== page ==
Under Review

Person of Interest


Exotic Dance Records; 11/04/2017

Clara Dubber

Eclipse is Person of Interest’s second album, and first solo one, with Exotic Dance Records. Working anonymously, they have positioned themselves as a promising lo-fi artist, drawing from their roots in techno and house. Straying away from their previously aggressive and at times overwhelming beats to a lighter and more playful tone, this album acts as a transition. Experimenting with previously under-utilized instruments, like the disembodied vocals in “Lanes,” Eclipse demonstrates Person of Interest’s versatility and evolution as an artist.

On Eclipse, Person of Interest draws on their previous releases, combining the citrusy overtones of their songs like “Pompano Acid” from J. Albert and Person of Interest EDR002 with the swelling undertones of “Keep It Moving” from their eponymous album with L.I.E.S.. They successfully navigate disparate themes by layering kinetic percussion over sweeping beats to create a tone that is simultaneously lively and mellow.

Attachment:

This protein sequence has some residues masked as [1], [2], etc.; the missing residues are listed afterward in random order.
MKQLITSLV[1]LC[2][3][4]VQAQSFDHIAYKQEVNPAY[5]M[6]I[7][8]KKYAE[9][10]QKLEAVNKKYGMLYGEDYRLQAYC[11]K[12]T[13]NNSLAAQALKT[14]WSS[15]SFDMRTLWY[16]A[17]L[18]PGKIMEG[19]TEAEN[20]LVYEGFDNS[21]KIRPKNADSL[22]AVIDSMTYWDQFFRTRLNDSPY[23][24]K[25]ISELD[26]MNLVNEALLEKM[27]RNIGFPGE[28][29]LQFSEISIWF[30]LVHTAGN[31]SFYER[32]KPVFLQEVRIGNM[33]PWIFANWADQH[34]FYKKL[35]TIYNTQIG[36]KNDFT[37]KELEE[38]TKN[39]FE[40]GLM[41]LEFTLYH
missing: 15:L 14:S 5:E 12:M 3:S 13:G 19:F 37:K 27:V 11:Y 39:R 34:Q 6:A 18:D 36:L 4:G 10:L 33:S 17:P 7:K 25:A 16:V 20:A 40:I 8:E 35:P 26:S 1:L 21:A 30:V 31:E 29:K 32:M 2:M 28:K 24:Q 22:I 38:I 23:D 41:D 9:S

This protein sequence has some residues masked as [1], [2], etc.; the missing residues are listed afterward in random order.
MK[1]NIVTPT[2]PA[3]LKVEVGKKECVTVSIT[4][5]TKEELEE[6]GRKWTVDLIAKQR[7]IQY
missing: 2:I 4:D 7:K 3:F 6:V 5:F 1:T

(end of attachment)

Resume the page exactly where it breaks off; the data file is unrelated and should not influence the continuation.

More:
With “Skyline (Angel’s Theme),” Person of Interest sets up this duality for the rest of the album. They also demonstrate their skill as a songwriter by lacing a bouncing melody overtop the potentially repetitive dance beat. Similarly, the subdued steadiness and use of vocals in “Slab Code (beat mix)” balances out the twangy brightness of “Lost1,” and “En Route” draws back on the structure of “Skyline (Angel’s Theme),” maintaining continuity on the album.

“Eclipse,” the titular song, is the the purist dance beat on the album, and the least interesting. It is fast-paced with minimal use of a mellowing under-beat, a melody fails to cut through its repetitiveness, and it has the aggressiveness of “Lost1” without the brightening acidity. It feels like a song made to appeal to techno and house fans on an otherwise lo-fi album.

In being able to combine the discordant themes of lively and mellow, Eclipse is a versatile album for any mood. While at times it seems that Person of Interest is pandering to a genre they don’t work within, the use of melody, percussion, and sweeping undertones makes this album fresh and interesting.